But on these questions and others one can expect little but
lip service from the candidates.

Why? “It’s Nixon,” one political analyst told MOTHER, “He’s
made the question of preserving the environment boring for
the voters and suicidal for the Democrats. Look at Muskie.
He went to Ohio and talked about saving Lake Erie. He went
to Florida and talked about saving Big Cypress. And he got
nowhere, The people don’t seem that interested. The real
issue this year is jobs, then truth in government, then
welfare, then the war . . , the environment is way back on
this list.”

I talked to a dozen other political forecasters in and
outside the environmental movement who echoed the same
opinion, “On the national level Nixon has handled the
environmental issue brilliantly,” said one. “He has done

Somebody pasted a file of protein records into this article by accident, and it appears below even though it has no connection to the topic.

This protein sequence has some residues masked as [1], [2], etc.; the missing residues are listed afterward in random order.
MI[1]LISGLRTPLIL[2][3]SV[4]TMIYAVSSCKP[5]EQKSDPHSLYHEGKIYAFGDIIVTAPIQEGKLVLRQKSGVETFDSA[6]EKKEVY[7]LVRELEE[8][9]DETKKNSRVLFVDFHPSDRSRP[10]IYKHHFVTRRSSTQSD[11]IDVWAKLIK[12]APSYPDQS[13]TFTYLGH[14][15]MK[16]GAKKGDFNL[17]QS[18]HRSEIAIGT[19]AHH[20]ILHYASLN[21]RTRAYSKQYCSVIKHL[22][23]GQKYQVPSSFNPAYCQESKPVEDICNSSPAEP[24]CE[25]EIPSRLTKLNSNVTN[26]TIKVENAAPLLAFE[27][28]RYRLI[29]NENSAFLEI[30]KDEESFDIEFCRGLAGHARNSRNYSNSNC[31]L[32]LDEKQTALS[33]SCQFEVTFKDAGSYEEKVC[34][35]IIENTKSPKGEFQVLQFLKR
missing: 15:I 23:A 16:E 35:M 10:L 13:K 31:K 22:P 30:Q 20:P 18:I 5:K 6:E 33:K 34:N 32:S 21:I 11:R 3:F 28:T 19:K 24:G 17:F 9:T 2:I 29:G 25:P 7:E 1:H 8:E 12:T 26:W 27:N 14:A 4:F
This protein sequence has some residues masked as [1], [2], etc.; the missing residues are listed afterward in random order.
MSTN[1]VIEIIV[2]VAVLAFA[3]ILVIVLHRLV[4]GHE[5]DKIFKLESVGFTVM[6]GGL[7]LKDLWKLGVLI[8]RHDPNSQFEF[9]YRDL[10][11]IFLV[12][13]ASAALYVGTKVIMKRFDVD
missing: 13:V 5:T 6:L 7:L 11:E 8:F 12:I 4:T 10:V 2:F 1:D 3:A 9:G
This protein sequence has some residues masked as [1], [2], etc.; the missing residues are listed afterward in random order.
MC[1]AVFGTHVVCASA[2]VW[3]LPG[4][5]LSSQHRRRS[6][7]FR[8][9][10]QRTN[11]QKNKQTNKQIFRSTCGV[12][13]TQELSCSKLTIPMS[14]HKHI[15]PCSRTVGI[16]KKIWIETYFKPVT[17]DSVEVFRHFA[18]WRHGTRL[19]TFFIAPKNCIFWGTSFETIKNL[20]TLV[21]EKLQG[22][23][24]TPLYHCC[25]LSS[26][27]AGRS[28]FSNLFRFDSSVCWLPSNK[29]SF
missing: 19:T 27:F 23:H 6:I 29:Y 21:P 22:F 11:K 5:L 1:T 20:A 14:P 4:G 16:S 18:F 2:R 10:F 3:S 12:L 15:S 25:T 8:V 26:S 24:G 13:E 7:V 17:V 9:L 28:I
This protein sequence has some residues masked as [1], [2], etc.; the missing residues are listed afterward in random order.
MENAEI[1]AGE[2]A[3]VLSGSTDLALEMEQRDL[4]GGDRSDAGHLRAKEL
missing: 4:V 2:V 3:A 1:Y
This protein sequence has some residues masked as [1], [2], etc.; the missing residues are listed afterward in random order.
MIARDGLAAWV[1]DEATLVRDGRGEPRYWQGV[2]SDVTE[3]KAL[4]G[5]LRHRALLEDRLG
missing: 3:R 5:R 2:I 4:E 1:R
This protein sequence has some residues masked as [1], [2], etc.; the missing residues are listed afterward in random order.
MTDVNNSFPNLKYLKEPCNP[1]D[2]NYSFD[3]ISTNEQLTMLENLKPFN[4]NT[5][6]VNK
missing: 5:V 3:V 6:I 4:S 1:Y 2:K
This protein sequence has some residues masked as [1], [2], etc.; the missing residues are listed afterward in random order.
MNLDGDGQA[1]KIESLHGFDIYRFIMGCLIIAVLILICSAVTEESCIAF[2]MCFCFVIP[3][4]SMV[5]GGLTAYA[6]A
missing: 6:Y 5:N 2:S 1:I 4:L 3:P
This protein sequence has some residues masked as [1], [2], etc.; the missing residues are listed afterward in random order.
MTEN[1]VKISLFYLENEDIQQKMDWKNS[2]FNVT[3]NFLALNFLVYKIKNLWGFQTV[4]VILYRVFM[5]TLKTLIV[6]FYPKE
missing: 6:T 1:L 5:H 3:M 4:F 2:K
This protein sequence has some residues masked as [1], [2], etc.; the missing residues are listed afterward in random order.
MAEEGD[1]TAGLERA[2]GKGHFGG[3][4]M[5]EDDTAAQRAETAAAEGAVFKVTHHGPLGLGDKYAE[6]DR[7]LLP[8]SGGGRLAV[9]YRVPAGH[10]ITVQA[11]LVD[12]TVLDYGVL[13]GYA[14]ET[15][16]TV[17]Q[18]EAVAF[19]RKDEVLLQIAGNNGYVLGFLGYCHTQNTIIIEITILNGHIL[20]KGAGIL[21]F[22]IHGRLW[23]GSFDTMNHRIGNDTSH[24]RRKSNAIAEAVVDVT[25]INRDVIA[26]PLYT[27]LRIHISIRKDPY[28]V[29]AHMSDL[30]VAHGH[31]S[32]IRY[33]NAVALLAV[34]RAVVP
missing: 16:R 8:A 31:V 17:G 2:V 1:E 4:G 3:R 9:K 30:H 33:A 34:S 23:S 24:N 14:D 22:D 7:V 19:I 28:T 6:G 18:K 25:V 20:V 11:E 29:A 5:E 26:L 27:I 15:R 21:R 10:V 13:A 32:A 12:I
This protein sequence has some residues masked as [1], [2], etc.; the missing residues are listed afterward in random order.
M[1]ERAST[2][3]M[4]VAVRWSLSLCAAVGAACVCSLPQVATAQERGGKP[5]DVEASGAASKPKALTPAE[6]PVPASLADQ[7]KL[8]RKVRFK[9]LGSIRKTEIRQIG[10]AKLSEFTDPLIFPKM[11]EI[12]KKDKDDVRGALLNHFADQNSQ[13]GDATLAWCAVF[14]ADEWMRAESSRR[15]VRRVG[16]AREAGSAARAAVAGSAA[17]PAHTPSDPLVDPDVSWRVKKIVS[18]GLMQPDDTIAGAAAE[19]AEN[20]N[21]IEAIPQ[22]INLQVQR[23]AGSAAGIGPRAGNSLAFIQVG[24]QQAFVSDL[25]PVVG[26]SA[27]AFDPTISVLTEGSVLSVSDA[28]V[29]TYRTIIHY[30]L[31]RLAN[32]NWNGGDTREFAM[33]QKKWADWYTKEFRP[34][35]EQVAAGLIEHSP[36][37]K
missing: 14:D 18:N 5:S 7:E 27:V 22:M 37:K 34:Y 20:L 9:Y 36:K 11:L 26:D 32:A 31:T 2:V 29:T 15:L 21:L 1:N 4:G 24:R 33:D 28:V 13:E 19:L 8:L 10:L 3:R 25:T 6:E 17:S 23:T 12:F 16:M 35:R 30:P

just enough to convince the average voter that we are now
backing away from the brink of ecological disaster . . .
and he has done just enough to avoid a serious challenge
from either McGovern or Humphrey — neither of whom
have the credentials as environmentalists.”

Political profiles on McGovern and Humphrey —
prepared recently by the highly reputable League of
Conservation Voters — help confirm suspicions that
neither candidate, if nominated, would make preserving the
environment a major campaign issue. 

Reviewing LCV’s findings, it appears George McGovern would
be the stronger of the two Democratic candidates on
environmental issues . . . but perhaps not by much.
McGovern is a member of the Senate Interior Committee and
the Senate Committee on Agriculture and Forestry—both
important ecology committees — but, according to LCV,
“he has not used these positions to, work actively on
conservation and environmental issues, He can be counted to
take the right positions on vir tually every environmental
issue, but he often misses committee hearings, and most
conservationists feel he could do more than he has.”

Since announcing his candidacy for president, McGovern, in